Interesting read. I’m kind of surprised there was no mention of the competition he will still face for snaps even without Ocho and TO. Andre Caldwell and Jordan Shipley are also guys who will be looking to step into that role, and Gresham certainly has room to grow in terms of usage and targets. Personally I prefer both Caldwell and Shipley over Simpson, and was hoping there would be some discussion of the other guys (and the possibility that they add another wide out in the draft).

Reply to  JB
11 years ago

Caldwell isn’t going to offer much competition at this point but could as the year goes on if Simpson doesn’t perform. Shipley is purely a slot receiver and I don’t expect him to be ever more than that. Gresham is a good looking TE if he can stay healthy but I believe that’s a different discussion altogether as it relates to Simpson. He’ll compete for balls but CIN will have two starting WRs come opening day (hopefully 2011) and Simpson sure seems to be the WR if Chad departs.

Reply to  DLF_Jeff
11 years ago

I’d really like to hear more on why you don’t think caldwell will have value. Like Simpson he played very little until the final three weeks. Caldwell put up 4-89, 4-87 and 7-94 in the last three weeks but gets completely written off?

11 years ago

Where would you rank the following WR’s in a free agent/rookie draft?:

Nelson (GB)
Sanders (Pitt)


Reply to  Bill
11 years ago


Based on our existing rankings. But those could be changing shortly. Nelson and Sanders have better QB options right now. With James Jones likely to be departing GB, Nelson gets a big bump in value. Sanders could be seeing a lot of the filed early next year and is said to have a major role waiting for him in 2011. Simpson looks to be the new #1 WR, even if they draft AJ Green or Julio Jones, but their QB play is problematic.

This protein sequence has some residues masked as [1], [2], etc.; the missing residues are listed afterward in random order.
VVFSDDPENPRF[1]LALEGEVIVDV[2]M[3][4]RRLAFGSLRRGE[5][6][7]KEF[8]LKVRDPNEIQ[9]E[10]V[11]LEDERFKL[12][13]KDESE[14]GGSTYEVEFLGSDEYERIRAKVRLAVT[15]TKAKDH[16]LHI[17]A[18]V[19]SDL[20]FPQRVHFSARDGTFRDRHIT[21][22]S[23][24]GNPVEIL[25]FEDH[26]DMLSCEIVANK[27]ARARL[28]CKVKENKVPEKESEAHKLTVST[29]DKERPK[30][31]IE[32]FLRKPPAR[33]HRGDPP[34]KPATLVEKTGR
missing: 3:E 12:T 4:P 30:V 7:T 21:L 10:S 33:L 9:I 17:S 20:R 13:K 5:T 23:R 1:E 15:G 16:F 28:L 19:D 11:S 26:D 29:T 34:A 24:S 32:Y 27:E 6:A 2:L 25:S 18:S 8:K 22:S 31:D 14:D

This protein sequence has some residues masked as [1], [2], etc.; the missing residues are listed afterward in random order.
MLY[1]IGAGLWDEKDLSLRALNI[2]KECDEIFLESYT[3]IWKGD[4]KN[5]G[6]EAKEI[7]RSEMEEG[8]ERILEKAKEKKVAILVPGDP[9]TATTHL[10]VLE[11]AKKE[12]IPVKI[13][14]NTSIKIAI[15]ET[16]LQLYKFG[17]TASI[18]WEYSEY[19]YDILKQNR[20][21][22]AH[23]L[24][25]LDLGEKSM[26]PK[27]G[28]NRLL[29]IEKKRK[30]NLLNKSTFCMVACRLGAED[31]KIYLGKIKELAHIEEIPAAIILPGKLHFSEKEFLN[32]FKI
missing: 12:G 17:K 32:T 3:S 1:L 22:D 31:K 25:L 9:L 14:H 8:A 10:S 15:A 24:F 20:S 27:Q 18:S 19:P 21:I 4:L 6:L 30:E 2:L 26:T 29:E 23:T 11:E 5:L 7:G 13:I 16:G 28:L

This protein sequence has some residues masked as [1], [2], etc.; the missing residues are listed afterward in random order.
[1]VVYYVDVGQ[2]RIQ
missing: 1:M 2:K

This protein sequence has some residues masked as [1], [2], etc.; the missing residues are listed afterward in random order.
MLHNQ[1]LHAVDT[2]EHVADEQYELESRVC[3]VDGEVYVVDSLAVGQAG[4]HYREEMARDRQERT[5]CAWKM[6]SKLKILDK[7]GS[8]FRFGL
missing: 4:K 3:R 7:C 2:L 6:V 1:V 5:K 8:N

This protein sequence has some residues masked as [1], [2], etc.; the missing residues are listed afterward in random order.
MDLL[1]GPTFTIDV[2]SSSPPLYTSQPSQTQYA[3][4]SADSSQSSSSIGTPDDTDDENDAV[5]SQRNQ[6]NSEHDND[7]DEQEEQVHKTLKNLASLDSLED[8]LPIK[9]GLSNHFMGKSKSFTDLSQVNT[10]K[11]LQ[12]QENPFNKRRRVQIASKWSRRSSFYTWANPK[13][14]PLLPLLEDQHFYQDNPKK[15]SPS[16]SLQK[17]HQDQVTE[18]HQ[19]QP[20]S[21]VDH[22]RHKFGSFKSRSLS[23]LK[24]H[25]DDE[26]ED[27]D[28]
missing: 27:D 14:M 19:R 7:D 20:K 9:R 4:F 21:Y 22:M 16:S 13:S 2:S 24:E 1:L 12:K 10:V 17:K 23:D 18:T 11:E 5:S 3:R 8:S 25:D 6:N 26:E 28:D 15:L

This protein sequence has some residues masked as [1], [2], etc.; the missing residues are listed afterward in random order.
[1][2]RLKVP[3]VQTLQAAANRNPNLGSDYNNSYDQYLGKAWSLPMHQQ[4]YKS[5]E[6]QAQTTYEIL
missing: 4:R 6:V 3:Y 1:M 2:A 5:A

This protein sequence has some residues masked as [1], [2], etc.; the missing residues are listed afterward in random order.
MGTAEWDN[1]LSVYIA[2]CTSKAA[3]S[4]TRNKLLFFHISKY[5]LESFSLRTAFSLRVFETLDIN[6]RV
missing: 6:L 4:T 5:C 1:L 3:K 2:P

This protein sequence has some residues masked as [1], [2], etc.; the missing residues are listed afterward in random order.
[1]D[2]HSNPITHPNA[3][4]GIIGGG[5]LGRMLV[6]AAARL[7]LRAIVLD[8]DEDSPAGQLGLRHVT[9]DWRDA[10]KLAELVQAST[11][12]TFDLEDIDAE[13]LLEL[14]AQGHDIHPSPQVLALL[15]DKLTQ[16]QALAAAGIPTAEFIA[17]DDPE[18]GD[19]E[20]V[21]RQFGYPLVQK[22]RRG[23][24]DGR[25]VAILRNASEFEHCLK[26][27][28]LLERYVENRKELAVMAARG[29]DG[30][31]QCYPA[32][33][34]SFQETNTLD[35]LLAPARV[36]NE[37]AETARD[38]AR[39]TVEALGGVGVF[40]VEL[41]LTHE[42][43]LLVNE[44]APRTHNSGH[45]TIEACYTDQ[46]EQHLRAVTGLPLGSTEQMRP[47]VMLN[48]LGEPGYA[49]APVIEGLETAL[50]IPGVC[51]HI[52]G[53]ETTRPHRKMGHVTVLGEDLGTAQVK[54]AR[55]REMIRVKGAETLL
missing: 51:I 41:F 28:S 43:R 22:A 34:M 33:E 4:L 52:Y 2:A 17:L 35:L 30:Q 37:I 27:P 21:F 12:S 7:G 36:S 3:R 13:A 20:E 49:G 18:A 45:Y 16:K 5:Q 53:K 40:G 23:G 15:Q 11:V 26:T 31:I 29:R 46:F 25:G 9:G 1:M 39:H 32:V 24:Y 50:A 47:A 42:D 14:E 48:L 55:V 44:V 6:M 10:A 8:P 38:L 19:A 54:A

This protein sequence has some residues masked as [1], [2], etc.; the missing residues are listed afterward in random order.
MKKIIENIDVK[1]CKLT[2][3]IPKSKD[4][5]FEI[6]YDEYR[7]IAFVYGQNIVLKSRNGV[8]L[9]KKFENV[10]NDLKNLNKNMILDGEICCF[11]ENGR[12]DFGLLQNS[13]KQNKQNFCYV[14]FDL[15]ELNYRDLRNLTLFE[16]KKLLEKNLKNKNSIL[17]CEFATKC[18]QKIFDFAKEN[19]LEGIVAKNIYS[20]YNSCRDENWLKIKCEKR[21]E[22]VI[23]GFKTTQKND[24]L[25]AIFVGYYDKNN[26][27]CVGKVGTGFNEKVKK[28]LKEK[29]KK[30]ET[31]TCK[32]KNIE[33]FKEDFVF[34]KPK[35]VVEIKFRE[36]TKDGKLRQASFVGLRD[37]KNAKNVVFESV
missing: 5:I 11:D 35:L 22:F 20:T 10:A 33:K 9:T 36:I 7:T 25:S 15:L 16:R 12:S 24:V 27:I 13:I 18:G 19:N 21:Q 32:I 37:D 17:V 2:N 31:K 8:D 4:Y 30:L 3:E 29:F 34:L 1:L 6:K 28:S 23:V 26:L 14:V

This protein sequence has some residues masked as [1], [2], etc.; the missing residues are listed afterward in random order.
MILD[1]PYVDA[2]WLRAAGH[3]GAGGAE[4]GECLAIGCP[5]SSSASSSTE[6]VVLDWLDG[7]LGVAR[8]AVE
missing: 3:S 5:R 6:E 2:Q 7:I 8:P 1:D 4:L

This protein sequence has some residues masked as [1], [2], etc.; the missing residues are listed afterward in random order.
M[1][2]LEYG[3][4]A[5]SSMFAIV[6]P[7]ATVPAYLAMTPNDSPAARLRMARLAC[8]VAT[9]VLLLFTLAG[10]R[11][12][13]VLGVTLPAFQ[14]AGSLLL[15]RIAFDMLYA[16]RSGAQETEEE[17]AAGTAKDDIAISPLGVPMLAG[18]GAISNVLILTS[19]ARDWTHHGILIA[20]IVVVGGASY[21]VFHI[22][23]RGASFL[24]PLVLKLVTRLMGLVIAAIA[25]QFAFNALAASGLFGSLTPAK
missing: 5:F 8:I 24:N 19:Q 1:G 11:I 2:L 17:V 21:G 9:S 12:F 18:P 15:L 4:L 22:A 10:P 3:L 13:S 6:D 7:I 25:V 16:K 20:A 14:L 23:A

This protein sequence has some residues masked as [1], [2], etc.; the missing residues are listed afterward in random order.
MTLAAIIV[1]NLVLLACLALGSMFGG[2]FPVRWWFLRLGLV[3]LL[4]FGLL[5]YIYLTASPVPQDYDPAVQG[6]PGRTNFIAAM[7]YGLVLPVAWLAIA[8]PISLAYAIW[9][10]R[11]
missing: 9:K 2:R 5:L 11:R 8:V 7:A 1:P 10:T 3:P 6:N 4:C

Reply to  DLF_Jeff
11 years ago

I’ll take Simpson over Sanders any day.

11 years ago

simpson is a fa in my league, we dont draft fa, but we have an auction on them 2 time, between our rookie draft and the start of the season, each team is given $100, per year, now last year naanee went for $67, during preseason, they are about 4 out of our 12 teams that are wr starving, including me, what would be a reasonable # to bid on him

Reply to  Jeff Haverlack
11 years ago

I have a very similar question in my league regarding FA WR verses the rookie WRs coming into the league via the draft…I made a trade to get Simpson before the deadline so he isn’t included in the mix but I was just curious where you would rank these players and situations compared to these rookies…I know that it is tough not knowing where the rookies are just yet but give it the ole’ college try…

Availible FA that are in consideration, please let me know if my rankings or evaluations are off

T1 – second or third round selection
Brandon LeFell – someone has to catch the ball in Carolina
David Gettis – see above
Josh Morgan – like his upside if 49ers land a qb, but too many targets between Crabtree, Davis and Gore